The bill also reduces the budget authority of various intelligence agencies by $47 million.

On Wednesday, the House Rules Committee made nine amendments in order, which the House might begin debating today (although some or all could be considered on Friday, given that members are expected to hold final votes on the bill then).

Aside from a manager's amendment from Rep. Mike Rogers (R-Mich.), Rules made three other Republican amendments in order. One, from Rep. Charlie Dent (R-Pa.), would require a report to Congress on information relating to the pursuit of Anwar al-Awlaki, an al Qaeda operative. Another, from Rep. Chris Gibson (R-N.Y.), would require a report recommending how the several intelligence agencies could be consolidated.

A third, from Rep. Michael Grimm (R-N.Y.), would commend intelligence agencies for the operation leading to the killing of Osama bin Laden. Rules granted 30 minutes of debate time for this amendment, while all others will get 10 minutes.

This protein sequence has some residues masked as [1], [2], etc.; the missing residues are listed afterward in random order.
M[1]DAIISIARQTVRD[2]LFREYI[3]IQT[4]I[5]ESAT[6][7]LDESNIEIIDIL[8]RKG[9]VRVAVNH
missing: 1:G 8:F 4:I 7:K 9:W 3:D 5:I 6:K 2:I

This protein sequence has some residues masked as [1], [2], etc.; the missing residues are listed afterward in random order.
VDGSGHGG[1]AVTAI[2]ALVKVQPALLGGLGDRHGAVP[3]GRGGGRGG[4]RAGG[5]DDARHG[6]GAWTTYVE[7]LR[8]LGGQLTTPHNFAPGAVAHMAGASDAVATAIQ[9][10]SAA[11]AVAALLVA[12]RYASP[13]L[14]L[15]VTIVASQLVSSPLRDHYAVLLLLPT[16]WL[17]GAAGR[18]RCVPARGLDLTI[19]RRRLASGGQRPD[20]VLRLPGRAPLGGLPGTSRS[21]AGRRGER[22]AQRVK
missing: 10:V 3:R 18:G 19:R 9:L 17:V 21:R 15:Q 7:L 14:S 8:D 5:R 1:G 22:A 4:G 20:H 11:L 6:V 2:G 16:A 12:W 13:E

Amendments from Democrats, which are less likely to be accepted, would ask the intelligence community to work with black colleges to develop intelligence curricula (John BarrowJohn Jenkins BarrowOur democracy can’t afford to cut legal aid services from the budget Dem files Ethics complaint on Benghazi panel Barrow thanks staff in farewell speech MORE, D-Ga.), include rail transportation in transportation security plans for intelligence agencies (John Carney, D-Del.), require a report on human-rights violations in Argentina in the 1970s and 1980s (Maurice Hinchey, D-N.Y.), and require a report on minority presence in the intelligence agencies (Maxine Waters, D-Calif.).

The Senate on Thursday is slated to consider the nomination of Michael Urbanski to be U.S. district judge for the Western District of Virginia.